1. Sometimes when you write measures and accidentally “attach” them to the wrong table, you get this message as a false alarm. Are the numbers in the pivot correct?

  2. New to PowerPivot and ran into this same issue. So is the proposed solution to inject another table to relate the currently related fields prompting the issue at to allow me to determine the direction of the former relationship and not PowerPivot?

  3. That’s what I attempt but I get the “i” notice and the relationship default backs such that the Relationship Needed notice appears in the pivot table. I have a sample file I can send.

  4. What do you do when you try to reverse the relationship tables but it tells you that a relationship already exists between the tables – but doesn’t?

  5. Thank you! This worked fine with Power BI, but with this trick I was capable of making the same model in Excel 2016 Pro Plus.

  6. Confusing example. It doesn’t seem like you created a 1-to-1 relationship, you just reversed the 1-to-many to many-to-one (inner-outer, out-inner). Is it possible to create a true 1-to-1 relationship? What not show the Diagram View so we can get a better idea of what’s going on between the tables? Or did I miss something?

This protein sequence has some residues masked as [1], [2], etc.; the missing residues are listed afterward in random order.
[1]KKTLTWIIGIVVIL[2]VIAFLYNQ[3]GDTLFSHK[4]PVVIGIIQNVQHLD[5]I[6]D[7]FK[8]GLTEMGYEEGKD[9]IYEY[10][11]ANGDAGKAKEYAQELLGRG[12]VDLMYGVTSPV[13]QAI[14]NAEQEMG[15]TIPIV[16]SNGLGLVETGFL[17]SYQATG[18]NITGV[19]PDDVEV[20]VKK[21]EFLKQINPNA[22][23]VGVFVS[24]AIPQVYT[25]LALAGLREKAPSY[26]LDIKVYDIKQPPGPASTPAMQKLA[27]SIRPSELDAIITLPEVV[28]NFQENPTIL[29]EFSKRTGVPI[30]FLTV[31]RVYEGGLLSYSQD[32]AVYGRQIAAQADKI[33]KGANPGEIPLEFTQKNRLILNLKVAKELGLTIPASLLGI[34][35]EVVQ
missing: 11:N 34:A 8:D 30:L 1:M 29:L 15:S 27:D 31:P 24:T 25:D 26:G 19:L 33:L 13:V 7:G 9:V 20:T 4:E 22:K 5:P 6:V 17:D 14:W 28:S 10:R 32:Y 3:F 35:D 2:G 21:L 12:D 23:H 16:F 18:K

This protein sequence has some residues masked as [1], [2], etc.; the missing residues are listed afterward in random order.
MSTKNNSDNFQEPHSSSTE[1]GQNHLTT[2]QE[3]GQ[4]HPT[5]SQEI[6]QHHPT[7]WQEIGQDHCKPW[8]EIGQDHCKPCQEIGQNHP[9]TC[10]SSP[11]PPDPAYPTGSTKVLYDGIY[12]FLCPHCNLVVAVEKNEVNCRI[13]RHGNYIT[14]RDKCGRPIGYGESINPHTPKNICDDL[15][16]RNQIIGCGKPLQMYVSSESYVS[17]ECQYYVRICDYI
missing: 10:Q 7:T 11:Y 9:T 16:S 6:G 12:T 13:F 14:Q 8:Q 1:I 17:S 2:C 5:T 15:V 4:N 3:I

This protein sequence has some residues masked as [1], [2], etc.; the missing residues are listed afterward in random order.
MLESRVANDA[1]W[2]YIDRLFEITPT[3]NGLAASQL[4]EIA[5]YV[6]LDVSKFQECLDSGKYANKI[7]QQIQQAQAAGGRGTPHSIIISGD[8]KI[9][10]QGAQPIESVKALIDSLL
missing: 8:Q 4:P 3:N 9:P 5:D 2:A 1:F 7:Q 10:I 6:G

7. Thank you Rob for the great post.

    My filters are not flowing down hill from one data table to another data table through 1 to 1 relationship. I read your earlier post (I’m guilty that my “look-up” table contains numbers).

    In my master data table (which has rolling forecast data) I have dates, account codes, customer codes, forecast numbers and one number column for all forecast numbers [call this forecast table]. I have another separate file which contains comments on some of the accounts [comment file]. I have joined the forecast table [look-up table in this situation] by creating row ID as alpha-number code to create 1-to-1 relation with the comment table [data table]. Row ID in the comment table is a subset of Row ID in the forecast table [as there is comment on some accounts only].

    I expected that filters from forecast table will flow “down hill” and filter the comments table when I pivot fields from forecast table and comment fields form the comment table on the row area and forecast numbers in the value area. But all comments are repeated with all accounts [complete pivot does not fit the Excel sheet and I get the error message] and forecast numbers for each account repeats for all comments.

    What I am missing here? I also tried importing row ID from forecast table into comment table, and it maps correctly the row IDs. Thank you for you time.